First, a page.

GeoVisions Blog

A New Volunteer Abroad Blog From Costa Rica

Posted by Randy LeGrant on Wed, Mar 07, 2012

Costa Rica Kisa Blog logoWe get a lot of questions about other volunteer and teacher Blogs.  We get so many of them, sometimes they fall through the cracks to be quite honest.

If you click on this link:  GeoVisions Volunteer and Teacher Blogs you will see all of the ones we have highlighted over the years (and more recently) and we hope you will see something you like.  If you do, let the author know by subscribing and commenting.

You can also go to our GeoVisions Community Pages and choose a country that interests you.  Read those journals if you like.  You'll need to join the GeoVisions Community if you want to comment.

So there are two places for you to go and read from our own teachers and volunteers.  We don't edit anything so what you see is exactly what we got.  And besides, if everything was reviews...wouldn't you wonder who actually wrote that stuff?  I mean, seriously.

We have a new Blog from one of our volunteers in Costa Rica.  Named Costa Rica Kisa, you will find this Blog to be fun to read and very informative.  Plus, the Blog is full of great photographs.


Tags: Teacher Blogs, Volunteer Blogs, Volunteering Abroad, Costa Rica

Conversation Partner Italy-Two Volunteer Blogs

Posted by Randy LeGrant on Mon, Feb 27, 2012

CP ItalyRobin Vaughn is an amazing cook, an amazing teacher and an amazing traveler. GeoVisions is so lucky to have Robin in Italy right now living with a host family and helping Italian teachers there teach English. Robin will be in Italy February, March and April.

Robin is very active with her host family. She keeps them busy…and they keep her busy as well. She's a great teacher. She also writes a travel journal on the GeoVisions Community Pages. You want to click the link below that will take you to her travel journal and read her entries and look at her photos (and cartoons).

In addition to that she writes a cooking Blog, A Bird In The Kitchen. I have subscribed to the cooking Blog because the recipes for Italian cooking (which she's doing onsite all the time) are amazing and the photographs capture all Robin is experiencing these 3 months.

If you're interested to know how you can use the GeoVisions Community Pages, Robin has it going on. You can learn a lot looking through her journal pages.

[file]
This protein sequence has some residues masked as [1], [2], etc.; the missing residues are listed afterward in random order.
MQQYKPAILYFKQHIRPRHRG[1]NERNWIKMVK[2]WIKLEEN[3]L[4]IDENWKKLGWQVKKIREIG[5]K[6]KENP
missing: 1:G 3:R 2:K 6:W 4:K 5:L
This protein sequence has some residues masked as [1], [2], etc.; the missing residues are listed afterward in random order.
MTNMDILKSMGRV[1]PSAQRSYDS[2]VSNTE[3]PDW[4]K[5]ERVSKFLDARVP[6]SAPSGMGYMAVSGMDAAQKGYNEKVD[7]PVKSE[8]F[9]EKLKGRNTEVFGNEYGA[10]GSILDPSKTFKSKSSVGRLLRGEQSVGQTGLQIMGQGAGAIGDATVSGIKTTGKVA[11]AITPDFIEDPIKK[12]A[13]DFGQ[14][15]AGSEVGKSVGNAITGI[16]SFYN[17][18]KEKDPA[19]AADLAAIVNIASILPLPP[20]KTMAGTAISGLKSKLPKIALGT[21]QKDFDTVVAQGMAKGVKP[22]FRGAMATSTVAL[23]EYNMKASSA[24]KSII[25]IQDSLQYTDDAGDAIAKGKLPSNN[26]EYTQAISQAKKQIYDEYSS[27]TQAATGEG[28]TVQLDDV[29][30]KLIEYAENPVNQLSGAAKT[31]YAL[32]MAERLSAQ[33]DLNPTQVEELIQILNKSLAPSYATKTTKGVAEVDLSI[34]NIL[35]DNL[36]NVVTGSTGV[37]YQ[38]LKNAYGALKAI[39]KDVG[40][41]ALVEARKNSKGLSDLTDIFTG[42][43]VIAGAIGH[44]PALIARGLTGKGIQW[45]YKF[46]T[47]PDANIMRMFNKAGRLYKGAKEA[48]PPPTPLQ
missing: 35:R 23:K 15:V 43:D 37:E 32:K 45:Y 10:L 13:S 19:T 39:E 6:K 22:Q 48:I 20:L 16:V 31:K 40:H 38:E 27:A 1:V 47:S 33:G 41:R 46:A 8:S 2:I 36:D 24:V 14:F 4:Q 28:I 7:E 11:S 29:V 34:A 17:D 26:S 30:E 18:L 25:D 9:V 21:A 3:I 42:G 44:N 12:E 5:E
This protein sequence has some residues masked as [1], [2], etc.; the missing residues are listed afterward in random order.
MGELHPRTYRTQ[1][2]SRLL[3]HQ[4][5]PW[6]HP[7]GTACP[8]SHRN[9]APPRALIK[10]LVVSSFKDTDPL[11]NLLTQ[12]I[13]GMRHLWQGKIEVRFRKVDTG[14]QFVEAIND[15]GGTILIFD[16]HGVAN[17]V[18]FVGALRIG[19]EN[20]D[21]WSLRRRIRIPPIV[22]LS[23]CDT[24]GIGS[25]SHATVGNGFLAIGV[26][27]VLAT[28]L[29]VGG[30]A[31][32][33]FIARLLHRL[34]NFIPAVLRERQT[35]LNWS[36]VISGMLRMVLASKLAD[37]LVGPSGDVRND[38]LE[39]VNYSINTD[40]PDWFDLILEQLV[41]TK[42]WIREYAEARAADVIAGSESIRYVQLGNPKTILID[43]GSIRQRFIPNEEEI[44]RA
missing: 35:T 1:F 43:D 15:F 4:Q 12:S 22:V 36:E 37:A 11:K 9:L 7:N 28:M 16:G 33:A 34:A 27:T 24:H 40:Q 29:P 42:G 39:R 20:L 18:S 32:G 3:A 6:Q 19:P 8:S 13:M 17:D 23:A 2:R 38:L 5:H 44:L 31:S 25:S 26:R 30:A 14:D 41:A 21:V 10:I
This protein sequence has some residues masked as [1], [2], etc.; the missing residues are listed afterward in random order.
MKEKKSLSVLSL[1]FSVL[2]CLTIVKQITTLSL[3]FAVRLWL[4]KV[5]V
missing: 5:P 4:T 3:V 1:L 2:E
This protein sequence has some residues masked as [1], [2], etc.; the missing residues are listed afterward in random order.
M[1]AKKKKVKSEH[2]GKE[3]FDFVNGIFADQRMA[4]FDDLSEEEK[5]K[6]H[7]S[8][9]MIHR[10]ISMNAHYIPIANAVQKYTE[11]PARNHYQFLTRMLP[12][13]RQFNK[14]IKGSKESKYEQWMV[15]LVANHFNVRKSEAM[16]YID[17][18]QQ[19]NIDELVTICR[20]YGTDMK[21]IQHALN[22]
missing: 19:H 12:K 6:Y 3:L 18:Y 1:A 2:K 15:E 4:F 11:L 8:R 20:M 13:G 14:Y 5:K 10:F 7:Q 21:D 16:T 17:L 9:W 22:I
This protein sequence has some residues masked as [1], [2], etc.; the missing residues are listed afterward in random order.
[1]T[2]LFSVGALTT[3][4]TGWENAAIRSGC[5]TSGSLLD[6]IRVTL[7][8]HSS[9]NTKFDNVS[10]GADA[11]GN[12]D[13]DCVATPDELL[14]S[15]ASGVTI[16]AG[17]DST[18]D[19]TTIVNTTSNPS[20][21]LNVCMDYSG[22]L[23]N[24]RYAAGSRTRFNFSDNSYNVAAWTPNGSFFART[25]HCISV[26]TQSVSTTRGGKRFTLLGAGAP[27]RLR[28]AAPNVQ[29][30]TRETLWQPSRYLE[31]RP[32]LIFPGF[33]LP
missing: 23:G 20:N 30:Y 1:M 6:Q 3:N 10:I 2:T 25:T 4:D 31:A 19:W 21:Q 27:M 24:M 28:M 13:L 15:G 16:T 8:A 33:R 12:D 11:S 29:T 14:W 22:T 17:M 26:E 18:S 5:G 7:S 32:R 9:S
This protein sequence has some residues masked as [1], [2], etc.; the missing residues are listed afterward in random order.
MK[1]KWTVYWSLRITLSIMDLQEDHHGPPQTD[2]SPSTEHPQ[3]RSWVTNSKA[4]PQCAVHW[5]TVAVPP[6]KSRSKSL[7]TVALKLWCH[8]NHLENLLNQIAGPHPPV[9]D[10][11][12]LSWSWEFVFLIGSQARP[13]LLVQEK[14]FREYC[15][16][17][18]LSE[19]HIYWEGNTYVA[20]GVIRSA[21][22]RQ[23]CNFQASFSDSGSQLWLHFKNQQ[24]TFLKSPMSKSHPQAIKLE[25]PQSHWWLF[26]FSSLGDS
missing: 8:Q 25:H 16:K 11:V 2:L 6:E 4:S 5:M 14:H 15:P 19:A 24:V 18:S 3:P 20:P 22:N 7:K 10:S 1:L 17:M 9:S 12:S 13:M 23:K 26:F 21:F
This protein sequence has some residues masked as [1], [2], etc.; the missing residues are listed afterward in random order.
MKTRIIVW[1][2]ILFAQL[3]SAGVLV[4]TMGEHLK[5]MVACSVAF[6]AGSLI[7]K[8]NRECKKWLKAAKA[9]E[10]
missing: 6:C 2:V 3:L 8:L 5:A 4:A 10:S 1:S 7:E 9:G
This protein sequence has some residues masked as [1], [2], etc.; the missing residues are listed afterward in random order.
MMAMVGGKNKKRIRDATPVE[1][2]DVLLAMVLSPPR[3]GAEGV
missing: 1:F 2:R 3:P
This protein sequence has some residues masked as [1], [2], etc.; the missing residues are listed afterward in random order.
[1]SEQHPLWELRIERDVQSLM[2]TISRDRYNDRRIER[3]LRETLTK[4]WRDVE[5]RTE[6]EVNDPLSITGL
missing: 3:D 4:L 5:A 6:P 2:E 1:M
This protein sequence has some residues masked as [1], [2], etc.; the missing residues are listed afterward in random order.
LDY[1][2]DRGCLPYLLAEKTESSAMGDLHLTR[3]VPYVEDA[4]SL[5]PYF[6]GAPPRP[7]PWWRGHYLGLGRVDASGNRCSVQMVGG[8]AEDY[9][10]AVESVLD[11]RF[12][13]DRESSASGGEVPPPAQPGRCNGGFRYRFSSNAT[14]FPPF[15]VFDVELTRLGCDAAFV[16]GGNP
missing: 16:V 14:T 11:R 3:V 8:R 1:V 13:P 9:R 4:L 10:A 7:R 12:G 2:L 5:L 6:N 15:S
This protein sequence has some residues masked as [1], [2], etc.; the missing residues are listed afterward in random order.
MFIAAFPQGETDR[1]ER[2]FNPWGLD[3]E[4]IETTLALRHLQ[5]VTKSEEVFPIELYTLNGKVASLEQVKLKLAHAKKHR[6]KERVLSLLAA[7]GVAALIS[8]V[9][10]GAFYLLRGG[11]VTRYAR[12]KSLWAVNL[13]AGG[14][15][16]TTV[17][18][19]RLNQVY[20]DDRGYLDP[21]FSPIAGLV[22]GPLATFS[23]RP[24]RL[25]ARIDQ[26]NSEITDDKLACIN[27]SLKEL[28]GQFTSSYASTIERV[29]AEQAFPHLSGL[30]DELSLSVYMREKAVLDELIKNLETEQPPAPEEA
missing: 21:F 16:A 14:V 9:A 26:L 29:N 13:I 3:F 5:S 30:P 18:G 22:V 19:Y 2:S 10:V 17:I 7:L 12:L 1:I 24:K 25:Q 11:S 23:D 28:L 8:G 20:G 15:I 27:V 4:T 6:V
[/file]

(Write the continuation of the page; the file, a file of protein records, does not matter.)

If you're interested in Italian wine and food…check out that food Blog of hers.  I'm sure you'll be a subscriber, just like me.

A bird in the italian kitchen blog logoAnd if you're interested in Conversation Corps-Italy or the program Robin is on, Conversation Partner-Italy…her two Blogs will help you make up your mind to choose one and put your butt in an airline seat.

And if you're interested in one of our THREE summer camps, being a counselor and teaching some English during camp activities…Robin is in the Marche region, exactly where two of the three camps are located.

Italian Summer Camp
This camp is on the ocean, you live in an apartment and bicycle to the camp each day.  You can view a video of last year's camp experience right here.

Italian Summer Camp-Macerata
This camp is a 30-minute train ride to the beach.  You live in student accommodations or shared apartments.

Coming Soon:  Italian Summer Camp-Naples

Robin's two Blogs are model Blogs and you can't go wrong taking a few minutes to look them over. We hope you'll be in touch and let us help you get to Italy.  Perhaps you'll add to Robin's recipes.  Or you'll start a painting Blog...or you might write your first novel.

Tags: Conversation Partner, Conversation Corps-Italy, Teacher Blogs, Conversation Corps, Italy, Volunteer Blogs, Volunteering Abroad

Teach In Thailand--Our January 2012 Group Of Teachers

Posted by Randy LeGrant on Fri, Feb 24, 2012

January 2012 intake of teachers on Teach in ThailandIt all began on Sunday January 8th, 2012. The January intake group for GeoVisions' Teach in Thailand program met Kevin and Jaco in the lobby of the Ratchada Hotel in Bangkok for their debriefing. After a little question-answer session, the group headed back to their rooms in preparation for the journey to Hua Hin on Monday morning. All of the students shared 2 minibuses for the two-hour drive down the coast. As soon as they arrived, everyone had a choice between three different accommodations. 12 of the students chose the Hillside, while 3 chose accommodation closer to town. For the rest of the first week, the group had Thai language classes, culture and politics lessons, as well as getting bank accounts, sim cards, and scooters sorted out.